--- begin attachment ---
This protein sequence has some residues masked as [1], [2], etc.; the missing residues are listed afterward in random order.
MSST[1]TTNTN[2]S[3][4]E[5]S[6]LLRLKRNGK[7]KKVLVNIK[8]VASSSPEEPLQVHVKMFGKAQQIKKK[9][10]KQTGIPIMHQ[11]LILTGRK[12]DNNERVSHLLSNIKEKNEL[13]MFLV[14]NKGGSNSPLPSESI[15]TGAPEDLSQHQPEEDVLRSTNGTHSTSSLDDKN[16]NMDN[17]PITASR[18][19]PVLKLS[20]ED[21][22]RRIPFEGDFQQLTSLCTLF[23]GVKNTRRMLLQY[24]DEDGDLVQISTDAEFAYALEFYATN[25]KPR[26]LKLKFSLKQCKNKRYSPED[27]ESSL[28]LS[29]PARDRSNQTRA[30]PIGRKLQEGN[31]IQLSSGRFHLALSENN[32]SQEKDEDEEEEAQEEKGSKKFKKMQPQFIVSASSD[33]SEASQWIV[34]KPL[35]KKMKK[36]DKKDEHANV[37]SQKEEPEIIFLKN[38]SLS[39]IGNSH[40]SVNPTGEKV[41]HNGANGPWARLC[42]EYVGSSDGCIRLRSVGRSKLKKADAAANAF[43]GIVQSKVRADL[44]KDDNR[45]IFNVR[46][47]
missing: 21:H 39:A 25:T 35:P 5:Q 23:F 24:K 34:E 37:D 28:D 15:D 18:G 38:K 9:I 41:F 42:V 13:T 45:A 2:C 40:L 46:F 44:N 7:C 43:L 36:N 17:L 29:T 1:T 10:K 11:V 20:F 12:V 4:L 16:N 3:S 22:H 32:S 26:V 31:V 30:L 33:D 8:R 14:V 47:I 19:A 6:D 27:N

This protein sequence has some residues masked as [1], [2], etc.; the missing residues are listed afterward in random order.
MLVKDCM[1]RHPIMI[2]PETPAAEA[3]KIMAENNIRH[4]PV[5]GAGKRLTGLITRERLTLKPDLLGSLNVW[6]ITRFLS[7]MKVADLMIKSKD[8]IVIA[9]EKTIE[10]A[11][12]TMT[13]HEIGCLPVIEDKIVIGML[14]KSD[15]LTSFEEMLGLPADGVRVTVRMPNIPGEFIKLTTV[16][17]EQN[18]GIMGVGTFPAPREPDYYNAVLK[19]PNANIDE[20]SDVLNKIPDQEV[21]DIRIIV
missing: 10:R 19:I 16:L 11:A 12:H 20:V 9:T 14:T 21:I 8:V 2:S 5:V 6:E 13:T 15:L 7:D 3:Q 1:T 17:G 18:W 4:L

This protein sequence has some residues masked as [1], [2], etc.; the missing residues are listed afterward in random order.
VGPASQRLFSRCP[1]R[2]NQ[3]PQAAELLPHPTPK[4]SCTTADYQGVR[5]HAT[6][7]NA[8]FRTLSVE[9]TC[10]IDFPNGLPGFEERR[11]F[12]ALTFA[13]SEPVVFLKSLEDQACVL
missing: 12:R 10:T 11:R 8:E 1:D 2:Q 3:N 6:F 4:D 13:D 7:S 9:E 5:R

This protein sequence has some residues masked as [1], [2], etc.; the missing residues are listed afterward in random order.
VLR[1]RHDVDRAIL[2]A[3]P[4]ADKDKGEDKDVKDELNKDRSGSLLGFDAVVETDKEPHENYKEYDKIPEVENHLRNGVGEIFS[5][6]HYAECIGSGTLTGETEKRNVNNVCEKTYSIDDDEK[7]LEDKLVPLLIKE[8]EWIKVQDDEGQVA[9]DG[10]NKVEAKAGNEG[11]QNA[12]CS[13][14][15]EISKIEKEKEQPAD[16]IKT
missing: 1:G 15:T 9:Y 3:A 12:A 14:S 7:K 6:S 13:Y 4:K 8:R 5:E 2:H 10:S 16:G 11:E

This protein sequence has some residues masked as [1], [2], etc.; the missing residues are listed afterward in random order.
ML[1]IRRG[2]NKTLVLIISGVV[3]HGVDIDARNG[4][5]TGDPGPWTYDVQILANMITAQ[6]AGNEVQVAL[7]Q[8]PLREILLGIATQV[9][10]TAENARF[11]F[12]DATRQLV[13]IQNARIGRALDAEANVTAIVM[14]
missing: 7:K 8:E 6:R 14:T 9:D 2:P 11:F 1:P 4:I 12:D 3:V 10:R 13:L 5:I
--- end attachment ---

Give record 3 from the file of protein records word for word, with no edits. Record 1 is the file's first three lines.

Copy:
This protein sequence has some residues masked as [1], [2], etc.; the missing residues are listed afterward in random order.
VGPASQRLFSRCP[1]R[2]NQ[3]PQAAELLPHPTPK[4]SCTTADYQGVR[5]HAT[6][7]NA[8]FRTLSVE[9]TC[10]IDFPNGLPGFEERR[11]F[12]ALTFA[13]SEPVVFLKSLEDQACVL
missing: 12:R 10:T 11:R 8:E 1:D 2:Q 3:N 6:F 4:D 13:D 7:S 9:E 5:R